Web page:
Researchers at the University of Washington in Seattle have just hijacked a teleoperated surgical robot, demonstrating major security weaknesses in the machines that may eventually replace a surgeon’s hands in hospitals worldwide. Yikes.
When trained surgeons are a plane ride away, remotely operated surgical bots can save lives. Doctors have been performing telesurgical procedures since 2001, when a surgeon in New York successfully removed the gall bladder of a patient in France. While telesurgery is by no means the status quo yet, it may well be in the future, given that the medical industry is quickly embracing robots in many aspects of patient care.
The advantages of remote surgery may be obvious, but like any tool that relies on the telecommunications, there are inherent security risks. Communication between the surgeon and the robot typically takes place over public networks, and in some cases, poor internet connections. To explore how cyberattacks could disrupt a surgical robot, security researchers used the Raven II, a medical bot with two surgical arms that are manipulated through a state-of-the-art control console that includes a video feed and haptic feedback. The researchers controlled the robot over a standard network connection, using it to move rubber blocks from one part of a peg board to another.
MIT Tech Review describes the researchers’ experiments:
The team tries out three type of attacks. The first changes the commands sent by the operator to the robot by deleting, delaying or re-ordering them. This causes the robot’s movement to become jerky and difficult to control.
The second type of attack modifies the intention of signals from the operator to the robot by changing, say, the distance an arm should move or the degree it should rotate and so on. “Most of these attacks had a noticeable impact on the Raven immediately upon launch,” say Bonaci and co.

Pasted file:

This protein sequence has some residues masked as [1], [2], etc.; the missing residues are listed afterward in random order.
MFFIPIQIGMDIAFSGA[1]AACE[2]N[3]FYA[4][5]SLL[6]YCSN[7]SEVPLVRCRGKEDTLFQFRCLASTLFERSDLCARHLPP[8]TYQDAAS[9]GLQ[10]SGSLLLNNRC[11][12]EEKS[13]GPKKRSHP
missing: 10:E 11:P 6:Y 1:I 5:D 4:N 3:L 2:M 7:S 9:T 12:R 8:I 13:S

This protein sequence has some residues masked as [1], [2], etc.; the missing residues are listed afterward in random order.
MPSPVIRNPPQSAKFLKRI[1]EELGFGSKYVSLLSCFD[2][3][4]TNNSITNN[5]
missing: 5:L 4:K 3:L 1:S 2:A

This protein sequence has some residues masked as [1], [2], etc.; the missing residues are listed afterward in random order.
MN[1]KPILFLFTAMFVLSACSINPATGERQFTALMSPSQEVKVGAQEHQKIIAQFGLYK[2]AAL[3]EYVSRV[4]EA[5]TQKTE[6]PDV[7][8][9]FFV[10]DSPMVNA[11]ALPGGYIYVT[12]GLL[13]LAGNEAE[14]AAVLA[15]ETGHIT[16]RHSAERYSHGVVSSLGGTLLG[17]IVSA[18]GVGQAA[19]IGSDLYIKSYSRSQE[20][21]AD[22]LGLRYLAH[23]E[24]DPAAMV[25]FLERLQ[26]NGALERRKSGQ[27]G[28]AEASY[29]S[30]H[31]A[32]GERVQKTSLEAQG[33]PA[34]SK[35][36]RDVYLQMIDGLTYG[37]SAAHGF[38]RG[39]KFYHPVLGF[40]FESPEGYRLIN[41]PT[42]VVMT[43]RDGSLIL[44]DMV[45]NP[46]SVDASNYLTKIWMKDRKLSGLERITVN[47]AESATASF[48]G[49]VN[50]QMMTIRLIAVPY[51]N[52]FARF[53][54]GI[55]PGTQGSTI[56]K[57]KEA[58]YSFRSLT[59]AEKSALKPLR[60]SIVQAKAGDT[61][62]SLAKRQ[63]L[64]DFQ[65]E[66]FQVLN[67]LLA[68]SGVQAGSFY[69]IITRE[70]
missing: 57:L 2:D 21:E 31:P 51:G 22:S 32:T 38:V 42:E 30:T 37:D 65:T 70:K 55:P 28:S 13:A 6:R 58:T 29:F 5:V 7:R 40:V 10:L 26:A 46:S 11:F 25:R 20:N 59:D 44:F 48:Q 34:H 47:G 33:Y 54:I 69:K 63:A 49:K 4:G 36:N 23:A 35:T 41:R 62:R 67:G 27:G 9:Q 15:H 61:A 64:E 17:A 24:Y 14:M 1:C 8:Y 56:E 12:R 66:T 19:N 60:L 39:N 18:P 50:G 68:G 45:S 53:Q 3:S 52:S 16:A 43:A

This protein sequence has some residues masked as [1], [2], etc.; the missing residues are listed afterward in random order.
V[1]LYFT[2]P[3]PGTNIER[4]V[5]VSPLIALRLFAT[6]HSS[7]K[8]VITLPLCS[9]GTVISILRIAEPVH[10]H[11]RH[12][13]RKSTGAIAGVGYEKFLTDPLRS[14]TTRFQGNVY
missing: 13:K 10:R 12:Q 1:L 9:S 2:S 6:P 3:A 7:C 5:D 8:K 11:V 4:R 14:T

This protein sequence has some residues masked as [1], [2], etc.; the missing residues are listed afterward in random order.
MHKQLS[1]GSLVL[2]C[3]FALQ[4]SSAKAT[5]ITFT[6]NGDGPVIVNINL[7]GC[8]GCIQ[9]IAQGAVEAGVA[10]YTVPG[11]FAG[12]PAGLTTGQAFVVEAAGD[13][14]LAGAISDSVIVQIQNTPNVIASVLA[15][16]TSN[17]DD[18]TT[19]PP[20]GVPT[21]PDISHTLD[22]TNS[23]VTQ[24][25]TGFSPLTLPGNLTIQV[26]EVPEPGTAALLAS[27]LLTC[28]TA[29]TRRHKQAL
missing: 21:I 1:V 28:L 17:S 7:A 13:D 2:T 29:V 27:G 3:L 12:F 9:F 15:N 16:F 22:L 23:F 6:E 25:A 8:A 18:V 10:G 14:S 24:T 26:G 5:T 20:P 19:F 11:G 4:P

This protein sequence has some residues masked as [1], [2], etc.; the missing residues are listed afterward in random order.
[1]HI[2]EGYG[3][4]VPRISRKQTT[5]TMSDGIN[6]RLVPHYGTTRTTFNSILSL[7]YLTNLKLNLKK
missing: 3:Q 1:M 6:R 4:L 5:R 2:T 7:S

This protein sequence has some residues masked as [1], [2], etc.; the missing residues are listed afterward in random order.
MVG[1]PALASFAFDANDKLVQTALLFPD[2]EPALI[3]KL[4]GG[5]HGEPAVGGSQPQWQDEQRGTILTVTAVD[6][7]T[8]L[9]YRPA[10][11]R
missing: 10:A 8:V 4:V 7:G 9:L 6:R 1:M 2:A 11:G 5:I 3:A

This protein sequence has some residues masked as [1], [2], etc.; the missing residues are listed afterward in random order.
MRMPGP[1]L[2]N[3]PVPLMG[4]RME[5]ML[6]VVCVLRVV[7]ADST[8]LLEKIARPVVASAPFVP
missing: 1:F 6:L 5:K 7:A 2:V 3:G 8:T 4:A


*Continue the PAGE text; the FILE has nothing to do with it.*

The final category of attack is a hijacking that completely takes over the robot. This turns out to be relatively easy since the Interoperable Telesurgery Protocol is publicly available. “We effectively took control over the teleoperated procedure,” they say.
They even worked out how to generate movements that triggered an automatic stop mechanism built in to the robot....By constantly sending commands that triggered this mechanism, the team were able to carry out a kind of denial of service attack. “We are able to easily stop the robot from ever being properly reset, thus effectively making a surgical procedure impossible,” they say.
So yea, that all sounds pretty bad. As a final coup de grâce, the researchers note that the robot’s video connection was publicly accessible, meaning basically anyone could watch the operation in real time.
Many types of cyberattacks could be prevented by encrypting communications between the control console and the robot. But as we’re all well aware, crafty hackers can sometimes find ways around even the most sophisticated security systems. It’d seem that medical practitioners, policy makers and the public have to make some tough choices about what level of telesurgery security is acceptable. And if we’d like to avoid a Saw-esque horror scene, this is probably a conversation we ought to have sooner rather than later.
Read a pre-print of the study on arXiv.
Top image: A da Vinci surgical system, via Wikimedia